Stage and Screen

This chapter may seem too short to cover both screenwriting and playwriting. But it's not, because the story form (conflict, action, resolution) is identical whether it's on the page, stage, or screen. There is no difference. So, what you've learned about story up to here has given you everything you need to create a story for the screen or stage. Also, because stories for stage or screen don't get into the mind the way the written story does, they're actually easier to write.

It's important to realize that books and courses on writing screenplays or stage plays are 95 percent story and 5 percent format. That tells us two things. One, story is the all-important ingredient. Two, there isn't that much to the format. What you get in this chapter is all you need to sell your play or screenplay—if you have a strong story. Have I said it often enough? It's the story, the whole story, and nothing but the story.

I don't recommend any stage play or screenplay books (or any other books) on story craft. All the books I've read on story (over two hundred) are either too vague or too complicated or give misleading advice. I wrote this book to provide what I couldn't find in any of the books I read.

So, the story form moves comfortably from one medium to the other. Novels become movies. Stage plays become movies. Novels become stage plays and then movies (Of Mice and Men). Once in a while a movie is made into a novel, rarely successfully. Stage plays often lose something when made into movies, since they are created for a confined space. Opening them up without interfering with the flow of the story is tricky. Also, the chemistry between live actors and the audience is lost on the screen.

But novels tend to lose the most when translated onto the screen, with a few exceptions. Midnight Cowboy was a weak novel that was made into an excellent movie. A novel is almost always too hefty to get into a single movie, so we only get part of it. Lonesome Dove was made into a multipart TV movie that had pretty much the whole story. They did an excellent job—about as good as possible. But was it as good as the book? No. If it was as good as it could have been, but still was not as strong as the book, what was the problem?

That brings us to the important difference between the written story and the performed story. The written story, as I've said before, gets into the mind. It gets into the secret life, the secret thoughts, of the character—the things the character will tell no one. So, by definition, you can't express such thoughts on stage or screen, since you only have speech. The stage uses asides or soliloquies, but unless you're Shakespeare or deliberately writing in an antique style, it doesn't work with modern audiences. Movies sometimes use voice-over, but a little of it goes a long way. It works best in comedy (Alfie) and as used in the soaps is often unintentionally comic or heavy-handed. American Beauty used it well, but sparingly. In contrast, novels are full of thoughts presented word for word on the page as they occur in the character's mind.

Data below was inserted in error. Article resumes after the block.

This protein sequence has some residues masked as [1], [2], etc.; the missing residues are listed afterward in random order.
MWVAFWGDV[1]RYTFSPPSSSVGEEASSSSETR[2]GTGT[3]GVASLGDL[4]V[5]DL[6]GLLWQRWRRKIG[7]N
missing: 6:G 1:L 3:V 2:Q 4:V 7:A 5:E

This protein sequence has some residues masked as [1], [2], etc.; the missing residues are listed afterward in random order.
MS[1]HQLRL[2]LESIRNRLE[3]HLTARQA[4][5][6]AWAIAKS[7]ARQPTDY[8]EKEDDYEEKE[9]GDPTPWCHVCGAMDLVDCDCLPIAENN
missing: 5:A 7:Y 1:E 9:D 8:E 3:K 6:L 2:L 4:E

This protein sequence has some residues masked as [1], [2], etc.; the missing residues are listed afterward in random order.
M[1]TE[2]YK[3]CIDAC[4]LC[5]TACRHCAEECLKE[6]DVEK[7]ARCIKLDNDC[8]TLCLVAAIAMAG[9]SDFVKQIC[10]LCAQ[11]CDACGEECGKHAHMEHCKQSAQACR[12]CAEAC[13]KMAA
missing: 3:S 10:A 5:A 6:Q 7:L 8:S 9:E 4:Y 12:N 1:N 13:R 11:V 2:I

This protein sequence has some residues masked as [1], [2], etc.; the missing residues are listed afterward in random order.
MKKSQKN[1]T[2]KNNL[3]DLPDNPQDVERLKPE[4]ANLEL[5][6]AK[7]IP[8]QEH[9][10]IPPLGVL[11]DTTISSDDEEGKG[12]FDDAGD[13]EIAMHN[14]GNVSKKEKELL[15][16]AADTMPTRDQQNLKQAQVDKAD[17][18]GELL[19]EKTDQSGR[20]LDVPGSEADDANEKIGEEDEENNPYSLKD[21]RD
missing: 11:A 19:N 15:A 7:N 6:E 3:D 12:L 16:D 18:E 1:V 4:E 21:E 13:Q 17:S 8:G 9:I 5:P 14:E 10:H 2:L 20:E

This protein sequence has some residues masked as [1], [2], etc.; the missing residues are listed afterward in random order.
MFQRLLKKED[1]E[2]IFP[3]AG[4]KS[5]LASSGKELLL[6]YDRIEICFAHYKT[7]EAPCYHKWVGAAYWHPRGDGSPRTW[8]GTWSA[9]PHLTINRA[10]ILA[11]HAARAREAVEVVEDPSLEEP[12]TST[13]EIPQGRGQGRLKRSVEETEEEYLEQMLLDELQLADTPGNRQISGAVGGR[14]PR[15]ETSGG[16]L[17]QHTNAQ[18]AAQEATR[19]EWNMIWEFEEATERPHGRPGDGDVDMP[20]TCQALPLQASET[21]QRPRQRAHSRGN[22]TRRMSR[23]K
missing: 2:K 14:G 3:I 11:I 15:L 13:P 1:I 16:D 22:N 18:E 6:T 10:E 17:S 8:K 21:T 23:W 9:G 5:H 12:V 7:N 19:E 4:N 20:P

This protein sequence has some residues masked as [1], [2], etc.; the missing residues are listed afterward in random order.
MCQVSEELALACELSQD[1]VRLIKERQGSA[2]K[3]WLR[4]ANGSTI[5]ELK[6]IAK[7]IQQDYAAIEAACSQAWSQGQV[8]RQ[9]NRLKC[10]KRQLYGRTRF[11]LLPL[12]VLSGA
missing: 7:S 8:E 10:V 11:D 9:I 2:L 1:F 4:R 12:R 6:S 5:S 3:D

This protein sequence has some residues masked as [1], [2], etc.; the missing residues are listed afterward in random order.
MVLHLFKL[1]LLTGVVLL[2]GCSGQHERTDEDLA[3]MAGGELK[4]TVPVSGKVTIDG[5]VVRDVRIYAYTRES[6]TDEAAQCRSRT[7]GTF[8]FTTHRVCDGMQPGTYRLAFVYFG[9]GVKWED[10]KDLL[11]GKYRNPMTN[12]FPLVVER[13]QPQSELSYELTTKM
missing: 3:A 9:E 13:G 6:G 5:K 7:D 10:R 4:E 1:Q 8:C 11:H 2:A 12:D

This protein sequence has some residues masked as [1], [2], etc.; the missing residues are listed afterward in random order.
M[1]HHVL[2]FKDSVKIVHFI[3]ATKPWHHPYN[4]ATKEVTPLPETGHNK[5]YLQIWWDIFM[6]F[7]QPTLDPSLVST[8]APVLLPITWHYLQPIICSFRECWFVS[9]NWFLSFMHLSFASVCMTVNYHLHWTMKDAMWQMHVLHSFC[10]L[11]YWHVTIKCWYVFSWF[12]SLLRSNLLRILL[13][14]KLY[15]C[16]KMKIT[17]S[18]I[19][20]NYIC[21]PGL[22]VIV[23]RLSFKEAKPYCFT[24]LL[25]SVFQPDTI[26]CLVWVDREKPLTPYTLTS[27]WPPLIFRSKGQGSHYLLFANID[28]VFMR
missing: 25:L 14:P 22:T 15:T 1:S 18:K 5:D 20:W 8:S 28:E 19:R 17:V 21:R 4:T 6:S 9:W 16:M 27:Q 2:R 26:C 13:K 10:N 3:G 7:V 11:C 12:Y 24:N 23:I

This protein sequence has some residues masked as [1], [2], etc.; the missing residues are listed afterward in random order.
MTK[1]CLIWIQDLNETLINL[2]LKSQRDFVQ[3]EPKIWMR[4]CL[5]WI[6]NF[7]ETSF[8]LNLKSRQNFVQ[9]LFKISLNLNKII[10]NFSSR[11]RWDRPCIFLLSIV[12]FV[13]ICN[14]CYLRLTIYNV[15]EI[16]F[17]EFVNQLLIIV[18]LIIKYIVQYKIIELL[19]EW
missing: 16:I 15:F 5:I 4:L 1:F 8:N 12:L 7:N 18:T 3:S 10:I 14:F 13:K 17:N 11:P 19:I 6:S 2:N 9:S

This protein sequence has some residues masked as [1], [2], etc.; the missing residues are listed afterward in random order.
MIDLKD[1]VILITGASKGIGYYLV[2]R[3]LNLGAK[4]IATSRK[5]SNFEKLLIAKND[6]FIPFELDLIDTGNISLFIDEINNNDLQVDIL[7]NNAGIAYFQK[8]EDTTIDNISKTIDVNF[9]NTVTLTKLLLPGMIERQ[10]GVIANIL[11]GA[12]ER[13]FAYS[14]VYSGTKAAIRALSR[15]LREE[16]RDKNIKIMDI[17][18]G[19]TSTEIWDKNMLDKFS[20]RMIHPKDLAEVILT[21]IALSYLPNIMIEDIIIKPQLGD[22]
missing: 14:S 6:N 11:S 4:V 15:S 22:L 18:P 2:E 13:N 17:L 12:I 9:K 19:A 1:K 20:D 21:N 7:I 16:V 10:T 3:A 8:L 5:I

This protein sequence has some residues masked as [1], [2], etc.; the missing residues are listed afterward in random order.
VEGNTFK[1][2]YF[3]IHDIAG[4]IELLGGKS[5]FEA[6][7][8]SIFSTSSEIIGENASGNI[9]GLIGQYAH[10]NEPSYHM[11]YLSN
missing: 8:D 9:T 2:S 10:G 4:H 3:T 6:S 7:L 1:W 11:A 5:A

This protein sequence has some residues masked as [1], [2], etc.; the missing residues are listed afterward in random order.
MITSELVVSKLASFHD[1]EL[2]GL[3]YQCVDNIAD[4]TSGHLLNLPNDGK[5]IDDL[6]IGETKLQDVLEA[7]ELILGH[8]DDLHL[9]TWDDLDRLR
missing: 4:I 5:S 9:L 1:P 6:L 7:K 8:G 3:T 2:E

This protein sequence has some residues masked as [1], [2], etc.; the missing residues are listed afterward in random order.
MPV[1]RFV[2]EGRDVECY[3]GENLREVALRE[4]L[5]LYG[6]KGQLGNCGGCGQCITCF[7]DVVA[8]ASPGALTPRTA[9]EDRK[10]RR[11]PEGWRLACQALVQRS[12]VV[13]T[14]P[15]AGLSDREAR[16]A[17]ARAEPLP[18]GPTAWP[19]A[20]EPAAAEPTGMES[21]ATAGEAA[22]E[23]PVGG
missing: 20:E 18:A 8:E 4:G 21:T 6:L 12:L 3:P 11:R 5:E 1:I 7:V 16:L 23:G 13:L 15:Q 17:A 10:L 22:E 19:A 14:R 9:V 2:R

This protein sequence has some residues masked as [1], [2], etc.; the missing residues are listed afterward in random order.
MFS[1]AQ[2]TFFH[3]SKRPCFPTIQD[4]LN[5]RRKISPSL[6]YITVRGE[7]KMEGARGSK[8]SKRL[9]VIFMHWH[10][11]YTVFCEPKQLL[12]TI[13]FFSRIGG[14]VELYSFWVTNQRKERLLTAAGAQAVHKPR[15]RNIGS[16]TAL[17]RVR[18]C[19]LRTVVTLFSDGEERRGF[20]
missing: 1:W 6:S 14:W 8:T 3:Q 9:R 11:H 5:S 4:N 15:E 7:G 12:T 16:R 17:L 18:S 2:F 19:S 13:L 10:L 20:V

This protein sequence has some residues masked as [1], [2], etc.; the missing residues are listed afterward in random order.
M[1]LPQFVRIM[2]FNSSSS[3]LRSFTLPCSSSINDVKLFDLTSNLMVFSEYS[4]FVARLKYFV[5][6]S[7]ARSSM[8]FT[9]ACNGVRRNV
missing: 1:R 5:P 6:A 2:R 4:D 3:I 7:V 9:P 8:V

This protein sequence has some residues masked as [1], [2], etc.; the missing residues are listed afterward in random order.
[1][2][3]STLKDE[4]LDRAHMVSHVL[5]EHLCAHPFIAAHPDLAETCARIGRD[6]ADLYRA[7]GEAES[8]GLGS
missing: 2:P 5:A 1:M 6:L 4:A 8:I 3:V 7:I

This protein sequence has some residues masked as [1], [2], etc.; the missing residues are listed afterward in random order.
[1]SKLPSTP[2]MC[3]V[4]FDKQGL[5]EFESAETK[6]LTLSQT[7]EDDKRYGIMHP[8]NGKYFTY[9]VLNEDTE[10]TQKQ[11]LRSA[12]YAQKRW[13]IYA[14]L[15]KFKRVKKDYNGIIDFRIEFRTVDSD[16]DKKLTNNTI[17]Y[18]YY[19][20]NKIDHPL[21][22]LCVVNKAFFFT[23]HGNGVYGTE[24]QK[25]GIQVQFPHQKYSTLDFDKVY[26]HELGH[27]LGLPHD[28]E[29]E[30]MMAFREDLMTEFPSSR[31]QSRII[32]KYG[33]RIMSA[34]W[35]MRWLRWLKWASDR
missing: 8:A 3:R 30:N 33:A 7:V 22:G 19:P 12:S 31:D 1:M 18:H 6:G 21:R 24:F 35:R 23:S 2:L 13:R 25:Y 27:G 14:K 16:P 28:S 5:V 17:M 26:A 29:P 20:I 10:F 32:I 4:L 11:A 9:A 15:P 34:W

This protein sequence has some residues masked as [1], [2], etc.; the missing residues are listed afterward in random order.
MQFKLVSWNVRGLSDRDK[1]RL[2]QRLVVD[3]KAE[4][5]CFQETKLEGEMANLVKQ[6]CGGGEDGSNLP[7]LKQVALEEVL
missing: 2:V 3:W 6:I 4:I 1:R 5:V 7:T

You can get close to the character's thoughts, and you must, you must find a way for your character to express his deeper feelings, often by forcing him to reveal them. That's the tricky part of doing a stage play or screenplay. So, on the one hand, we could say that what's easier about a stage play or screenplay is that everything is spoken, it's all dialogue, and you don't have to get into the character's mind. On the other hand, we could say that what's trickier about a stage play or screenplay is that everything must be spoken. It's all dialogue. You cannot get into the character's mind. However you put it, you can never go as deeply into the character on stage or screen as you can in the written story.

So, the screenplay, because it's all dialogue (doesn't get into the mind) and is not confined by setting, is the easiest to write. It is, however, because of the nature of the film industry, a lot harder to market. A lot of people have to agree, have to come together, to work together and put out a huge amount of money to produce a film. All of these are obstacles. Stage plays are similar in that, again, a lot of people have to agree and cooperate to put them together. (More on stage play and screenplay marketing later.)

The story form is identical, but the format for screenplays and stage plays are quite different from the written story and from each other.

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